Thursday, June 26, 2008

Lessons learned from the trenches: Part 8

Bad Thoughts and private clubs

I was sidetracked yesterday putting out the last issue of Hardluck, and it really is a hell of an issue--12 strong noir/hardboiled stories with terrific illustrations by Jean-Pierre Jacquet. This is as strong a collection of short crime fiction as I've seen over the past two years, and highly recommend people checking it out. Anyway, back to lessons learned...

The agent I was working with back in ’96 gave me the following idea for a book he wanted me to write: a young girl whose parents are killed by a serial killer later grows up to be an FBI agent, and hunts down this same serial killer. I think the movie Silence of the Lambs was out then, and this type of derivative and calculating plot might have done well and probably would’ve been more “commercial” than anything I was going to write, and I know I’m being a bit hypocritical after stating earlier how I wanted an agent who could help guide me on what publishers would want, but I think it needs to be a two-way street, not just an agent dictating to a writer what to write like you're some sort of work horse. Any case, I didn’t want to write this type of book—and I morphed the idea into something I did want to write—something that would be a book I’d want to put my name on, and what I ended up with was a wild and grim noirish thriller that mixed horror and crime, and this became Bad Thoughts. My agent was not happy with this, and after he gave me what I thought was an awful vampire screenplay to novelize, and I tried writing it as something that would actually be good, we parted ways.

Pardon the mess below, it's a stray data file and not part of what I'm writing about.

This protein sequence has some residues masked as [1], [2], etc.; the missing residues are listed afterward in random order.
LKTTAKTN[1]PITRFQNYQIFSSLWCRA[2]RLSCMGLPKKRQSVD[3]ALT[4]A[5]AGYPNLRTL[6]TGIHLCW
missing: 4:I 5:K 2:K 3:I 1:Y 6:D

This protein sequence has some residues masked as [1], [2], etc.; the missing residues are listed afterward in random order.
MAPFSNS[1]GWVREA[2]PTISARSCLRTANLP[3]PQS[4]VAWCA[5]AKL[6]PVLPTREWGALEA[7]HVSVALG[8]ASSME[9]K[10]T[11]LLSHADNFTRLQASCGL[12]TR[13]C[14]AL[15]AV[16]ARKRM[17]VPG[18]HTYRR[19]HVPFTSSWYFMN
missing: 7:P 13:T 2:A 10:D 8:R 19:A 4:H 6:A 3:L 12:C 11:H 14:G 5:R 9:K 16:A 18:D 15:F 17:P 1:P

At the end of ’92 when I was sending out query letters for In His Shadow, over half the editors responded positively. In ’97 when I started sending out letters for Bad Thoughts (at the time titled, Just Around The Corner) the world had changed. Because of the Internet and PCs becoming more of a commodity, publishers were being flooded with manuscripts (PCs made it too easy for anyone to write 300 pages--it takes much more commitment using a typewriter), and were instituting “agent-only” policies. The same editors who had responded positively to In His Shadow and had invited me to send them my next book were no longer responding to my query for Bad Thoughts. The only editor who asked to see it was from Warner Books. He read the manuscript and wrote me back a nice letter telling me how much he liked the book but that it had a major problem for him. The letter wasn’t asking me to fix the problem and send it back, but I agreed with that he had to say, did revisions to address this, then sent him back a letter telling him how I had addressed his problem and asking if he’d like to see the new version. He did, and after I sent it back, he wrote me how there was yet another problem that would keep him from buying the book. Once again I agreed with what he was saying, made revisions and sent him another letter, and once again he asked me to send him my new version.

While all this was going on, I read a collection of con man stories, and I sent the editor, who was with Dell Books, one of my own con man stories which I thought would’ve fit with her anthology, asking her to consider the story in case she did another anthology. She ended up calling me, telling me how much she loved this story, and how she wanted to use it in a new anthology, but that she could only use Dell Magazine reprints. She further told me she would submit this story to the editors of Alfred Hitchcock and Ellery Queen, and let them know that she needed them to publish it so she could use it. According to her there was no reason why they wouldn’t do so.